The Benefits of a Preservation Easement
The goal of a preservation easement is to preserve and restore the significant existing features of the historic building while permitting updating and modernization of other elements to meet the owner’s current lifestyle. Our easements allow the owner to update the building with up-to-date kitchens, baths, and electric, plumbing and heating systems. Owners find that our assistance is particularly helpful in navigating rehabilitation projects, with or without a contractor or architect. We first work with the new owner to undertake improvements that address deferred maintenance and prevent ongoing deterioration. Typically, these can include addressing any issues with the roof, exterior painting of wood surfaces, repair of doors and trim, and sound wiring and heating systems. It is less important to us how quickly plaster is repaired, interiors painted, or floors refinished. After the closing and any rehab oversight period, Maine Preservation staff and Protect & Sell Committee volunteers conduct annual site visits to review the easement provisions. Staff prepares annual site inspection reports, which are kept on record at Maine Preservation. Our reviews under easements follow the Secretary of Interior Standards, which have been used by more than 40,000 rehabilitation projects across the country since 1977 to bring historic buildings up to contemporary standards. These standards are proven to be adaptable to all building conditions and modern needs. Please note that we typically do not finalize the easement prior to identifying a new buyer, so that the buyer can provide feedback if there are particular areas of concern.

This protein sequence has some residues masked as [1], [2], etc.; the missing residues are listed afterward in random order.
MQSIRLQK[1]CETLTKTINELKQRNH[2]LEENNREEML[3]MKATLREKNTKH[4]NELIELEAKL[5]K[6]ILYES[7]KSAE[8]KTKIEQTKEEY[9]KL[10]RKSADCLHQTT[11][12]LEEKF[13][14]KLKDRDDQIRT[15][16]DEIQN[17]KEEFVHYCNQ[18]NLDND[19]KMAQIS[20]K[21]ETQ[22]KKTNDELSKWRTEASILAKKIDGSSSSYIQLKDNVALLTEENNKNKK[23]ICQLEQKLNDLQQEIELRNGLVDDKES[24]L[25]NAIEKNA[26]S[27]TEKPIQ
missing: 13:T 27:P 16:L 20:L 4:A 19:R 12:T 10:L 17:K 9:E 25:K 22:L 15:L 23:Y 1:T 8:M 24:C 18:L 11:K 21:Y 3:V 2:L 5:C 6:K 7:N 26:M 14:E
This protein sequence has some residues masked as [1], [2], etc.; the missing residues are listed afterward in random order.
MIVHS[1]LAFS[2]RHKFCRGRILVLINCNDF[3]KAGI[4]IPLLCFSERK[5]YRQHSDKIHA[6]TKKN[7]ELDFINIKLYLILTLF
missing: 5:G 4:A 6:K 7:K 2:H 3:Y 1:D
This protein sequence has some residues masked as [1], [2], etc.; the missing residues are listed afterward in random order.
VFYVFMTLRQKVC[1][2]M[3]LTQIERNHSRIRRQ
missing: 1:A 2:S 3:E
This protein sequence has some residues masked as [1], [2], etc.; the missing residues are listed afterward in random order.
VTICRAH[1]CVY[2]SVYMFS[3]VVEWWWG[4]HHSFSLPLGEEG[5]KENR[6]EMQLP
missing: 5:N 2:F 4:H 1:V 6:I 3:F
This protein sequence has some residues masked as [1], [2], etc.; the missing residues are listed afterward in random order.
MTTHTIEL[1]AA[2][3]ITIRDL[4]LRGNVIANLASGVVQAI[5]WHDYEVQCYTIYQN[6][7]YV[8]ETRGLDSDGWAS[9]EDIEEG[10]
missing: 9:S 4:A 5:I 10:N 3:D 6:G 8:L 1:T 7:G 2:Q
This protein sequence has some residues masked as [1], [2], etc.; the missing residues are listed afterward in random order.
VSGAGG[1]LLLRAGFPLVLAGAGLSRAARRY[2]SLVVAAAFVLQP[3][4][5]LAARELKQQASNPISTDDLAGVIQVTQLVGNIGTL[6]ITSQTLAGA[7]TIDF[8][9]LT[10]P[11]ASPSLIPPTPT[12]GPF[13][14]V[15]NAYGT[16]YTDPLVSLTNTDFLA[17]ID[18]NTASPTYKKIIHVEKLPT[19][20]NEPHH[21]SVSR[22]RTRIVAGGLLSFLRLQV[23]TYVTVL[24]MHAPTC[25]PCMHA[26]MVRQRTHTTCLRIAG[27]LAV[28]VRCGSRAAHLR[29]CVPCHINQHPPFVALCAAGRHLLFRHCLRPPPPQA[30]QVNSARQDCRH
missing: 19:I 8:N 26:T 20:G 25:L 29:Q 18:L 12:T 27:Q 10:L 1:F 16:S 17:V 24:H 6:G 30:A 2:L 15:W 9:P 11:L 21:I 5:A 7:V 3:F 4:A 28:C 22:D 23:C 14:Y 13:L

The sale price in option-to-purchase agreements ranges from an outright donation to Maine Preservation, a discounted price, or market rate. We may contract for some services upfront such as staff efforts to develop the floor plan and walkthrough brochure, marketing and communications materials including specific materials outlining the historic and architectural significance, and information about the provisions of the easement. Maine Preservation secures an easement stewardship contribution from the sale proceeds, or sellers can make an outright donation to cover the cost of easement protection. In some cases, grants can be used to fund easement protection. The easement stewardship contribution covers documentation and recording of the easement and rehab agreement, legal fees for preparing the option-to-purchase agreement, post-sale review of the rehabilitation plans & construction monitoring, perpetual easement monitoring, and a legal defense fund in the event Maine Preservation must defend the easement in court. For some endangered properties that meet certain qualifications, Maine Preservation can apply for supplemental support through the Historic Preservation Revolving Loan Fund administered by Maine Historic Preservation Commission. These funds are limited, but can subsidize the easement stewardship contribution and other transaction and protection costs for qualifying properties.
completed protect & sell projects
Abijah Buck House